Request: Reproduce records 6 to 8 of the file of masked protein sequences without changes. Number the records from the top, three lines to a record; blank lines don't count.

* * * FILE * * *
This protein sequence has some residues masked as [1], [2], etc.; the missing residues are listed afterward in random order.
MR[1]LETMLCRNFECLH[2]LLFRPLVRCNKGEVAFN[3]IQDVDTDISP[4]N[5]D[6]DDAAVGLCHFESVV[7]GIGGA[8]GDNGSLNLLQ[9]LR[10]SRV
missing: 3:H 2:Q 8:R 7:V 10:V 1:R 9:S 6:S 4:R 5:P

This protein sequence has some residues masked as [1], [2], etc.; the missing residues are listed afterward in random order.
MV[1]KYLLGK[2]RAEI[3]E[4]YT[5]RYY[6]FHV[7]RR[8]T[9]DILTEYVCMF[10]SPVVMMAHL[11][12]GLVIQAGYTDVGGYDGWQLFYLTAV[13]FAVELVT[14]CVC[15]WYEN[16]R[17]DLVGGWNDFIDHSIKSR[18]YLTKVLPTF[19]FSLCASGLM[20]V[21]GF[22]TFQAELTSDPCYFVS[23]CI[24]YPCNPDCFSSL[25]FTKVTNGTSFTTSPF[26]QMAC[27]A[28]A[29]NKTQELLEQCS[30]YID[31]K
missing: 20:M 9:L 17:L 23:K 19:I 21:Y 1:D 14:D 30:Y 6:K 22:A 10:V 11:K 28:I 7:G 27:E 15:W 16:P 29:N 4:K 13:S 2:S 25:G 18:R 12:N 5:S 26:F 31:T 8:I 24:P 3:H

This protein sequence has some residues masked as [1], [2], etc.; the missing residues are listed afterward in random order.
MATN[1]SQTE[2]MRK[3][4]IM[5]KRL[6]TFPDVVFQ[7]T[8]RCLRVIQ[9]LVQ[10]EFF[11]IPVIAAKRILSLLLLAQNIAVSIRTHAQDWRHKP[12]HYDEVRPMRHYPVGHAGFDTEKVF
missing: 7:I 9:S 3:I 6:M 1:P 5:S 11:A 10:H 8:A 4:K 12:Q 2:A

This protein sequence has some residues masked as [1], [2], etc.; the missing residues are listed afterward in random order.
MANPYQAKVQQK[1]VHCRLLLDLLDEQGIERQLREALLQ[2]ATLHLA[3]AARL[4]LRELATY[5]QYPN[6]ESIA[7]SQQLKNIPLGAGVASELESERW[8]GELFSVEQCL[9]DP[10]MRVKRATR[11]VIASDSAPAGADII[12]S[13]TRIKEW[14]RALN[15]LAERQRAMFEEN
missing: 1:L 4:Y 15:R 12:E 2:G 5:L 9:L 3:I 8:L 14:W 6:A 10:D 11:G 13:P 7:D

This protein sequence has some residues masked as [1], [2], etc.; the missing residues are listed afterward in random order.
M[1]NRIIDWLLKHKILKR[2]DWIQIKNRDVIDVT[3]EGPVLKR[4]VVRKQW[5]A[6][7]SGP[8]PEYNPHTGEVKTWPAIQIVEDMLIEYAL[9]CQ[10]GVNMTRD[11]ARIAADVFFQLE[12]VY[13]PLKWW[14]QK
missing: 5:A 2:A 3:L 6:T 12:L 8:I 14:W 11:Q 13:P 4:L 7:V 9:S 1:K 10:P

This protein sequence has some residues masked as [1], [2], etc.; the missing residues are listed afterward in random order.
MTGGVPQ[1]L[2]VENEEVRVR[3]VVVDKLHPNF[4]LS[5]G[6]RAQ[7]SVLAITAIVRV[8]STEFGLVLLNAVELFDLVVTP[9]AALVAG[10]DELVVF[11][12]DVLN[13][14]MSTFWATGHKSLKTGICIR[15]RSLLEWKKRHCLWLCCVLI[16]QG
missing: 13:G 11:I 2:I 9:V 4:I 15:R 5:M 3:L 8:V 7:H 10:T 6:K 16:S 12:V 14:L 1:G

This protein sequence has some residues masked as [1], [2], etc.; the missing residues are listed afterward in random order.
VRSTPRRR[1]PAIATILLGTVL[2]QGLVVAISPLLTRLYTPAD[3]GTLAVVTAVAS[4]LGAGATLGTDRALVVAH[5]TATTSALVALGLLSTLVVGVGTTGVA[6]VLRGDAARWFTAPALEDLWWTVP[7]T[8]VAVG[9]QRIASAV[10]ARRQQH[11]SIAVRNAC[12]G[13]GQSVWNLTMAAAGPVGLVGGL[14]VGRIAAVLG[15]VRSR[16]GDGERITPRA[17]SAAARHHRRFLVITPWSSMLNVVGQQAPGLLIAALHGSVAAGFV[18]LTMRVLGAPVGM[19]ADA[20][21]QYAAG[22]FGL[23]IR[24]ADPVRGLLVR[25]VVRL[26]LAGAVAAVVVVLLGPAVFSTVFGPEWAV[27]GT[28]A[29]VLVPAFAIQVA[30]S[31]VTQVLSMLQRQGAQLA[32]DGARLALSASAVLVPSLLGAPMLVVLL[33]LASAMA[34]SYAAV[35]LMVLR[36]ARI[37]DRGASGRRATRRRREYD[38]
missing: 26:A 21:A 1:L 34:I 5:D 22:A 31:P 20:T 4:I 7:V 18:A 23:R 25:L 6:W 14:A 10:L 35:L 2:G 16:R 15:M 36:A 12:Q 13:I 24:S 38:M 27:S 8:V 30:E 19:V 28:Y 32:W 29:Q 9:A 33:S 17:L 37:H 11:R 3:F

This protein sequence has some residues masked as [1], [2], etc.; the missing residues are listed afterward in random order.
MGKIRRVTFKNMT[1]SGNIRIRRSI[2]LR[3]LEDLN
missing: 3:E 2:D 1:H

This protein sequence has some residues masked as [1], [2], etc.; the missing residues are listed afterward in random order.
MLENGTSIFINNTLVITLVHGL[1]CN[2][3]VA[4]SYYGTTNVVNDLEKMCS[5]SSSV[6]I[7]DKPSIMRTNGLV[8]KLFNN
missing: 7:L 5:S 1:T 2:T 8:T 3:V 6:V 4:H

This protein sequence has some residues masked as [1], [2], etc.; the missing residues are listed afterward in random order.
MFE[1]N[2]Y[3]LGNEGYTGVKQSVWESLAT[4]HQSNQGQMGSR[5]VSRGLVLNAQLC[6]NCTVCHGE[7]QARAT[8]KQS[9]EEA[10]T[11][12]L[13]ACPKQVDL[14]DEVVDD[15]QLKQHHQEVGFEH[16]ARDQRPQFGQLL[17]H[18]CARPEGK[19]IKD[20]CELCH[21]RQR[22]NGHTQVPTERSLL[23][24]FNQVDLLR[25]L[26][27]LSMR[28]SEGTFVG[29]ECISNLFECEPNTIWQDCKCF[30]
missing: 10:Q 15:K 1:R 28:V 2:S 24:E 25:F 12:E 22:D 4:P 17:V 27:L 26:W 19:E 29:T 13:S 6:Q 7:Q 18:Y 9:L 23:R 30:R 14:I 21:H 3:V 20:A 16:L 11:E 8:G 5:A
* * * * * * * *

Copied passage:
This protein sequence has some residues masked as [1], [2], etc.; the missing residues are listed afterward in random order.
MTGGVPQ[1]L[2]VENEEVRVR[3]VVVDKLHPNF[4]LS[5]G[6]RAQ[7]SVLAITAIVRV[8]STEFGLVLLNAVELFDLVVTP[9]AALVAG[10]DELVVF[11][12]DVLN[13][14]MSTFWATGHKSLKTGICIR[15]RSLLEWKKRHCLWLCCVLI[16]QG
missing: 13:G 11:I 2:I 9:V 4:I 15:R 5:M 3:L 8:V 7:H 10:T 6:K 16:S 12:V 14:L 1:G

This protein sequence has some residues masked as [1], [2], etc.; the missing residues are listed afterward in random order.
VRSTPRRR[1]PAIATILLGTVL[2]QGLVVAISPLLTRLYTPAD[3]GTLAVVTAVAS[4]LGAGATLGTDRALVVAH[5]TATTSALVALGLLSTLVVGVGTTGVA[6]VLRGDAARWFTAPALEDLWWTVP[7]T[8]VAVG[9]QRIASAV[10]ARRQQH[11]SIAVRNAC[12]G[13]GQSVWNLTMAAAGPVGLVGGL[14]VGRIAAVLG[15]VRSR[16]GDGERITPRA[17]SAAARHHRRFLVITPWSSMLNVVGQQAPGLLIAALHGSVAAGFV[18]LTMRVLGAPVGM[19]ADA[20][21]QYAAG[22]FGL[23]IR[24]ADPVRGLLVR[25]VVRL[26]LAGAVAAVVVVLLGPAVFSTVFGPEWAV[27]GT[28]A[29]VLVPAFAIQVA[30]S[31]VTQVLSMLQRQGAQLA[32]DGARLALSASAVLVPSLLGAPMLVVLL[33]LASAMA[34]SYAAV[35]LMVLR[36]ARI[37]DRGASGRRATRRRREYD[38]
missing: 26:A 21:A 1:L 34:I 5:D 22:A 31:P 20:T 4:I 7:V 18:A 23:R 25:L 6:W 14:A 10:L 35:L 2:G 16:R 15:M 36:A 12:Q 13:I 24:S 38:M 27:S 8:V 30:E 19:V 28:Y 32:W 29:Q 9:A 33:S 17:L 37:H 11:R 3:F

This protein sequence has some residues masked as [1], [2], etc.; the missing residues are listed afterward in random order.
MGKIRRVTFKNMT[1]SGNIRIRRSI[2]LR[3]LEDLN
missing: 3:E 2:D 1:H